There are the living, the dead, and those who are lost at sea. Two fugitive lovers Marina and Adrienne posing as fishermen find work on a trawler. Far out at sea, a ferocious storm picks up and tragedy occurs. In the grip of a merciless storm, and driven by superstition, the fishermen insist on a sacrifice to placate the sea’s fury.
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Marina and Adrienne
Directed by Lucy Campbell
“A beautiful, yet harrowing short as turbulent as the seas on which it is set, Lucy Campbell (The Pig Child) returns to Short of the Week with Marina and Adrienne – an unforgettable tale of two fugitive lovers who flee to the ocean to escape their desperate situation. A physical film where you feel every wave that hits the ship and every devastating blow our two young protagonists experience, make sure you put on an extra jumper (you can really feel the cold of the North Sea) and brace yourself for this undeniably impactful short.
A film which pits human strength against the rugged mercy of nature, there’s a rawness to Marina and Adrienne that gets under your skin and makes it a short very hard to forget. Ever since I first saw Campbell’s film sometime ago, there are images (particularly the one of the lovers hugging on the ice after the birth) and feelings I’ve been unable to shake and it’s a short that certainly lives up to multiple viewings (despite knowing how it ends, it always leaves me an emotion wreck at the end).
“I have always been fascinated by women passing themselves off as men to gain more freedom”, Campbell reveals. “The Female Shipwright is a first hand narration by a young woman in the 1700s who escaped a dreary domestic life by dressing as a man and getting work as a ship’s boy. I love this story. She lived life on board ship for seven years before being discovered and having to return to life as a woman.”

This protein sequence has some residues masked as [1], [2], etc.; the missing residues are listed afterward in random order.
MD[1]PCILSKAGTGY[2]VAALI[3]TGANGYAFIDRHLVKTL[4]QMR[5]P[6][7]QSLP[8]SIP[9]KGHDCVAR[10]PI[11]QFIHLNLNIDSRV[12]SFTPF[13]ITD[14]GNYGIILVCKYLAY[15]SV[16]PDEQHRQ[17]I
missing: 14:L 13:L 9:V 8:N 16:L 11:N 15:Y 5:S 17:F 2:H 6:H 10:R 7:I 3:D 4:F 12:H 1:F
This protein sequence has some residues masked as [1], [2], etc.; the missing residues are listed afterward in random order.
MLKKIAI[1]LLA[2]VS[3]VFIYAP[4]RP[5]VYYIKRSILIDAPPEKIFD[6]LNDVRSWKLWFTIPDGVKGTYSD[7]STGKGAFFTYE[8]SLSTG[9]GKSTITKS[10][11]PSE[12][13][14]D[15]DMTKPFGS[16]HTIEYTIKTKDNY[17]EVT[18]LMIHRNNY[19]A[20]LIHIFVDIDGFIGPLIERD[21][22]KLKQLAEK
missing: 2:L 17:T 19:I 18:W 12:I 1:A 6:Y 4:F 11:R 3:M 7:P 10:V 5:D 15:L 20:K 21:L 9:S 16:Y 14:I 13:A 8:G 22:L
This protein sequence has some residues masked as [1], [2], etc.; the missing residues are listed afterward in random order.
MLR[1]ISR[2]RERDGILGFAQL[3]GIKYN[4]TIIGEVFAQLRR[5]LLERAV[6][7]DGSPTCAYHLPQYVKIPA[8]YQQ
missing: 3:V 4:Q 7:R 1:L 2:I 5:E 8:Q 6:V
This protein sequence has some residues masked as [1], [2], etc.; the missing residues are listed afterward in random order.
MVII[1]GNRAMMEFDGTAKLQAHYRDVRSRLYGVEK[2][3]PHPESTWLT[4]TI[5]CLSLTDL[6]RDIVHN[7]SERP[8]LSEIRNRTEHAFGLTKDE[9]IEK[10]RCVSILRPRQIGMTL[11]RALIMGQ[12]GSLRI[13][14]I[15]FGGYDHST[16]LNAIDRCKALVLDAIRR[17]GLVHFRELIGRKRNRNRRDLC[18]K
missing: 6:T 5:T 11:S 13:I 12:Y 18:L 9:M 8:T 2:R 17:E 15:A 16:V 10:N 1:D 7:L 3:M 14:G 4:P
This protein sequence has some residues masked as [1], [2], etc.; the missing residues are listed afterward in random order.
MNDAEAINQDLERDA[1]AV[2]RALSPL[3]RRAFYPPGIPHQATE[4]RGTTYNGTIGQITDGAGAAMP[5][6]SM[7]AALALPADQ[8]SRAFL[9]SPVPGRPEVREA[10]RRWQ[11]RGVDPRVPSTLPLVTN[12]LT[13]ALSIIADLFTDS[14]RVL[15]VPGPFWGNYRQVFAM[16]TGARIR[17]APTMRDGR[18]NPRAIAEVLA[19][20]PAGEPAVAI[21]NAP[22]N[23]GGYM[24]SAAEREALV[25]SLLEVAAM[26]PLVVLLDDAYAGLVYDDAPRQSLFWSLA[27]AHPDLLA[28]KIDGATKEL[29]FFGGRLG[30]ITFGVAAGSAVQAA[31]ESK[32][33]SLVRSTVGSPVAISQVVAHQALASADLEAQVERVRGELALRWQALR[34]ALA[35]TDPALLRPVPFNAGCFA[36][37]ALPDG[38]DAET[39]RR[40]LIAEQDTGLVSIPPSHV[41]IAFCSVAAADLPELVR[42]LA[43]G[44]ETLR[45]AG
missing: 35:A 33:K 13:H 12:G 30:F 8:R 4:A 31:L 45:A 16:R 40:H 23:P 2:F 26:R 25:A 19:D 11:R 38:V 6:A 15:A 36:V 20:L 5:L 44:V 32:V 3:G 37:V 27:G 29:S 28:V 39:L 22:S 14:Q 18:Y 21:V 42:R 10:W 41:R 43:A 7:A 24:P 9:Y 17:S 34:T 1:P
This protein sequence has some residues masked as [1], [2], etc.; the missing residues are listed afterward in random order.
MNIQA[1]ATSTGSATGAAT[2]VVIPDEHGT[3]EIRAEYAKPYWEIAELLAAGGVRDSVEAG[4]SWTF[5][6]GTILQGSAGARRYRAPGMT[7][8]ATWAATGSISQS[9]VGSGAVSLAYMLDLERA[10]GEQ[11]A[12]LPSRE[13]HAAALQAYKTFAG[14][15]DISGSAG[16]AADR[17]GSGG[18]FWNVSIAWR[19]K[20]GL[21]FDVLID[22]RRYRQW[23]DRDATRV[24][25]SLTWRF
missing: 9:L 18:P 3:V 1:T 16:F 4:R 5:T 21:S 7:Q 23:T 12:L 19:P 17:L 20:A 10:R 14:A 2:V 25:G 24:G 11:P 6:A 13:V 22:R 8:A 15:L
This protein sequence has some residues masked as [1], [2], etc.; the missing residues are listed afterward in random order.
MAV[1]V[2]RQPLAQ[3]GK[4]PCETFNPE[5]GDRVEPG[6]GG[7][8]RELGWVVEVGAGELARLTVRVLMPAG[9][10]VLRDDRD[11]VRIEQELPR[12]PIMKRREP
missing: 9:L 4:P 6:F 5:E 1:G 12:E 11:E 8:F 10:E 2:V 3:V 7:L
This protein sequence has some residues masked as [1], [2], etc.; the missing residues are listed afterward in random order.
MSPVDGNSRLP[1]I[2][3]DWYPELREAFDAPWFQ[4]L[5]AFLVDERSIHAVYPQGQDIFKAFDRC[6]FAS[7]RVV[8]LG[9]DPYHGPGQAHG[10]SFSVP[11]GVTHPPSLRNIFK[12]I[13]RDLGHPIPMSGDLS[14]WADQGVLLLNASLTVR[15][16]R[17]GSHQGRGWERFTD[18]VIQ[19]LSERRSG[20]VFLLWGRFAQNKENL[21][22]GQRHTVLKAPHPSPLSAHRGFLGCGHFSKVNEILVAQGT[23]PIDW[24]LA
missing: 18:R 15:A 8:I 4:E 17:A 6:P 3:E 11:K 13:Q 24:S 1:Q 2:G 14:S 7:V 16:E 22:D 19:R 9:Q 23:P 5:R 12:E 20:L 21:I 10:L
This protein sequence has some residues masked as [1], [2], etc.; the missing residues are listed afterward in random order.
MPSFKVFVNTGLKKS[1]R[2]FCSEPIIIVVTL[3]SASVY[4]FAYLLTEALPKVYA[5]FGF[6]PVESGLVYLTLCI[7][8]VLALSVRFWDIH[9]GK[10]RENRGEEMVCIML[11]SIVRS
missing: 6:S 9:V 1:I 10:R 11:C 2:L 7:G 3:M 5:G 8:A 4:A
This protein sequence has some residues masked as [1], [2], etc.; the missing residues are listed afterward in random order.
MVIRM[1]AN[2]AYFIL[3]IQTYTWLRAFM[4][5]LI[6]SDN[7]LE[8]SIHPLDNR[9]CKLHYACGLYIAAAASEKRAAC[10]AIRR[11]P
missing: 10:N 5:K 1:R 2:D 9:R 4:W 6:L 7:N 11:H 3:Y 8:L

“The other detail was from a story I heard about a doctor in rural Africa who attended a woman in the middle of the desert. The woman had walked for days, in labour to find medical help. She couldn’t be saved but the child lived. The doctor, now hundreds of miles from any settlement, couldn’t bring himself to leave the newborn baby with the dead mother, so he strapped the tiny living thing to his chest, under his shirt, and walked until he found a village, where he could leave the baby with a wet nurse.”
Whilst the story is undoubtedly one of the reasons Marina and Adrienne is such a compelling watch, there’s no denying the film wouldn’t have delivered the same impact if Campbell and her team hadn’t committed so intently to the production of their piece (you can see a ‘Behind the Scenes’ video on their Vimeo channel). Filmed on a fishing boat off the North East coast of England in freezing February temperatures the (almost) all female crew had to endure storms, sea-sickness and the fear of losing equipment (or even cast/crew) overboard, to achieve the brutal feel their film carries so proudly.
Coming from a family of nautical men (my Uncle fished and died in the same seas in which this film is set) the sea has always held a mysterious power over me and Campbell captures both the alluring draw and unstoppable force of the ocean perfectly in her film – making it feel like a character almost as important as her protagonist pair in the story. In many ways, Campbell’s short not only captures the essence of sea, but replicates the oddly captivating and poetic beauty of the open ocean with its impressive craft and resonating narrative.
Since creating Marina and Adrienne, Lucy has gone on to create a short horror for Film4 titled Squeal, is developing a feature version of The Pig Child, has been shortlisted for the Sundance Writers Lab 2018 and also describes a feature version of Marina and Adrienne as being “in the mix”.
Whilst producer Loran Dunn, of Delaval Film, has recently been named one of Screen International’s ‘Stars of Tomorrow 2017’ and has several short films currently touring the festival circuit.
We say this a lot on Short of the Week, but Lucy Campbell and Loran Dunn really are names to keep an eye over the next couple of years and we can’t wait to see what they do next. – S/W Curator Rob Munday
Reproduced on this channel with the permission of the filmmakers.